Forest and Sun

Chicago Literary Map, Explore Chicago

Forest and Sun, Max Ernst 1927

Fire is truly the great equalizer. Both the massive redwood and the lowly dandelion find fire inescapable. I find myself standing in southern Oregon resting my eyes on the charred remains of a once vibrant part of the preserve. A place that very well could have been considered my home as a child. When my parents divorced I never ended up seeing much of my mom. A strange feeling arises when such a large part of your life leaves to become only a memory. With my dad always working to support what remained of the family, I suppose I would always run to the forest to fill some sort of void that I felt at home.

The preserve was about a 30-minute walk from my home, and let me tell you, it was always worth the walk. As the mowed lawns and trimmed shrubs transformed into unkempt bushes and prehistoric looking ferns, I found myself shedding the weight of civilization. In the forest you could be whoever you wanted. Never being told to ‘write this’ or ‘do that’ is very freeing. I would spend countless hours staring in wonder up at the great redwoods. It seems as if people often forget how small everything is, how meaningless most of what we have done as humans is in the grand scheme of things. The redwoods are a perfect example of existence outside of the human world. Stock markets will rise and fall, presidents will come and go, civilizations will rise and fall, yet the redwoods still stand and will continue standing.

I often imagined climbing up the redwoods and being able to leave the world, perhaps even touch the stars. However, there was one tree in particular that I was sure would at least reach the moon. Its trunk was so large it seemed that an entire town of people could not surround it. Its height was unmatched by any other tree in the forest, with its branches stretching over its neighbors, as if it was laying claim to the preserve. I imagined that you could take an axe to this tree for weeks and it would stand on as if nothing had happened. Naturally I was drawn to this tree. I had spent countless hours making memories in its shadow. It was under this tree that I learned I love peanut butter and fluff sandwiches; it was on the tree that I learned it was impossible to climb a redwood; it was in this tree that I carved my initials with my first love; and I was sure that it was under this tree where I would forever lie.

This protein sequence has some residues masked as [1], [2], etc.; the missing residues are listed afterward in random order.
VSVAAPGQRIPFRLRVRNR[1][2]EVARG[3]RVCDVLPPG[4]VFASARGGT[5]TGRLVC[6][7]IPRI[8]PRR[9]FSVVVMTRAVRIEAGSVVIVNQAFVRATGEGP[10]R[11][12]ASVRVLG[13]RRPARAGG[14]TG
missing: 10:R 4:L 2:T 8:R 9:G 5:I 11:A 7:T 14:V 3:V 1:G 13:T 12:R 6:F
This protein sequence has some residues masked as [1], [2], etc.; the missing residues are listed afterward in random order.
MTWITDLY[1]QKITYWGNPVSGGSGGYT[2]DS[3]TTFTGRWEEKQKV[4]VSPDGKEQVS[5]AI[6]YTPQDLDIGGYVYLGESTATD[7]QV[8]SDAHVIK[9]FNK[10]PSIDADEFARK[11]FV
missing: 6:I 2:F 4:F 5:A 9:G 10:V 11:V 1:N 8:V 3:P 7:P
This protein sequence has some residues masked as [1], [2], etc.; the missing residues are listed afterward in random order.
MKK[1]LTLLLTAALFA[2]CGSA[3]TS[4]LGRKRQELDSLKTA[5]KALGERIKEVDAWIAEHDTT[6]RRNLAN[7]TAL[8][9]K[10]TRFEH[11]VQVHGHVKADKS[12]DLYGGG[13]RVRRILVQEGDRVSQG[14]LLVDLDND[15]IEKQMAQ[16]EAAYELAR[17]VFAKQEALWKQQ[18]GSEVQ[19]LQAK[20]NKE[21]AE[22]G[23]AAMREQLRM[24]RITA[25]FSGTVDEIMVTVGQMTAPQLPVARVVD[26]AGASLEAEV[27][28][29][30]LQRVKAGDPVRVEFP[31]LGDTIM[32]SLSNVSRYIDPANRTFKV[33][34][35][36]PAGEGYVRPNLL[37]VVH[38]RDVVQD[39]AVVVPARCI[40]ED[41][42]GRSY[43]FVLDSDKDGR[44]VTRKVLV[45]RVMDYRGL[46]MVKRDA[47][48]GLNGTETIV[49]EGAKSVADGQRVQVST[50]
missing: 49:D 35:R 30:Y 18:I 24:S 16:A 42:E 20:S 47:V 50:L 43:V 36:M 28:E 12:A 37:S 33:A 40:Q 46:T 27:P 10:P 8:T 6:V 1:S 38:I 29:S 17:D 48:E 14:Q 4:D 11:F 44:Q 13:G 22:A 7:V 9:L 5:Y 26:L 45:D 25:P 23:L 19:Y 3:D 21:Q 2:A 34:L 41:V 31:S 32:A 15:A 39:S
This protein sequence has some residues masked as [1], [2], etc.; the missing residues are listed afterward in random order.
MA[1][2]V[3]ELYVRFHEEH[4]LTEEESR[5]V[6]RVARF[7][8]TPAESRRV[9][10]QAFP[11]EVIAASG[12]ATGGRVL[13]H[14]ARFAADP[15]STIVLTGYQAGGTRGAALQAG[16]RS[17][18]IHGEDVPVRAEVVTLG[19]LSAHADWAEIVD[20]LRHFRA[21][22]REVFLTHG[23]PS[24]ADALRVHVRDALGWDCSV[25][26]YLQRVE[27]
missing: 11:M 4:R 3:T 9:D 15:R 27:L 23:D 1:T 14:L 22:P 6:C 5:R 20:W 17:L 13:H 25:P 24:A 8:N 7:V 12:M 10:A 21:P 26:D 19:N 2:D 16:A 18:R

Usually whenever I found an amazing place like this I would immediately tell my friends so that I could enjoy it with them. However, I am glad that I realized that this was not like the antique candy shop or a new water park; this was a place to be alone. The day that I would find other people at my tree would be the day that it began losing value for me. There was one exception, though. I had deemed it okay to show my first girlfriend the tree, because obviously we were going to be together for the rest of our lives. Just like we had seen in all of those romantic movies, we carved our initials into the tree. She did not enjoy the walk nor the dense wilderness and almost immediately wanted to return to civilization. Knowing that my tree was not an ideal place for everyone, made it all the more special for me. I vowed never to break the oath of secrecy again. This place alone was perfect for me, and I, alone, was perfect for it.